As CEO of Sickweather, Graham Dodge utilizes the social web to collect and share the locations of the symptoms of disease in a way that can potentially change the way communities understand and respond to the spread of illnesses.
“I’ve learned that the really good ideas don’t go away, and if I don’t pursue them then someone else will.”
Graham Dodge had a stomachache and took to Facebook to see whether anyone else in his city was also coming down with the flu. It’s not unusual for people to be curious about sickness in their community (who is not guilty of having sighed, “It’s going around”?) and this is precisely what inspired Graham to start Sickweather, a site that scours social networks for information on everything from the common cold to malaria, as well as direct user reports. But Sickweather goes beyond commiseration — it sources, tracks, and shares information that could actually help prevent the spread of illnesses.
Information mapping is not a new effort for Graham; he was the first to utilize census crime data in map form with Crime.com in 1998. “After the first dot-com bubble burst, and my startup NotFilms folded, I pretty much gave up on the web,” Graham says. “I went into television and marketing and stayed there for a while.” This granted Graham diverse experience in design, marketing and business, though starting his own venture was always on his mind. “I probably had a million ideas for startups during that time with a million more excuses not to pursue them,” he admits. “But I’ve learned that the really good ideas don’t go away, and if I don’t pursue them then someone else will. That’s what motivates me to keep going and what got me back in the game.”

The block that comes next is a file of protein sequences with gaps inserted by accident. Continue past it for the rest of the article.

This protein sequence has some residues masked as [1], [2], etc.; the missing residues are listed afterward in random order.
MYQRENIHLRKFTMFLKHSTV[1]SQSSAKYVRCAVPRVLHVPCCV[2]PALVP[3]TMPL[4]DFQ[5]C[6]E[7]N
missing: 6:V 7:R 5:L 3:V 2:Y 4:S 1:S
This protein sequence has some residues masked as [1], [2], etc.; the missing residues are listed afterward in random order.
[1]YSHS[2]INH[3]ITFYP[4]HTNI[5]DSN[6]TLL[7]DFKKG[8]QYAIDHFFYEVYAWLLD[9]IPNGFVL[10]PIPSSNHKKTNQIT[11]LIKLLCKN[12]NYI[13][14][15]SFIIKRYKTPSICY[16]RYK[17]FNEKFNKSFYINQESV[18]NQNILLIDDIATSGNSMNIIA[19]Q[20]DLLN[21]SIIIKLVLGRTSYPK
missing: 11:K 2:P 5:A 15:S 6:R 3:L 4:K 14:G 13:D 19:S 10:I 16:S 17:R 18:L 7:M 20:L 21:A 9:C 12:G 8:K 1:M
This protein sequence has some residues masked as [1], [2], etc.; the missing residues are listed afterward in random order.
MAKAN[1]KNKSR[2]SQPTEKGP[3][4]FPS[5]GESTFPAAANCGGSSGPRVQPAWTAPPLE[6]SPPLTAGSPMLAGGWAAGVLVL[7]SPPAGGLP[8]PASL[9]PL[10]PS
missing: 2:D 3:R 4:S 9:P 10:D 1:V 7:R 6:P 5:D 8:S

In their first major beta test this year, Sickweather collected and compared social data about illness in Dayton, OH and Super Bowl XLVI host city Indianapolis, IN. The system collected over 3,000 updates containing keywords related to Common Cold, Flu, Bronchitis, Sore Throat, Cough and Fever, and discovered a clear increase in sicknesses leading up to and during the sporting event. Graham hopes that studies like this will create awareness of the hidden costs that hosting a major event can have on a city’s residents.
“Altruistic goals aside,” Graham reflects, “I’ll retire when my experience and idealism are no longer relevant to the needs of the marketplace.”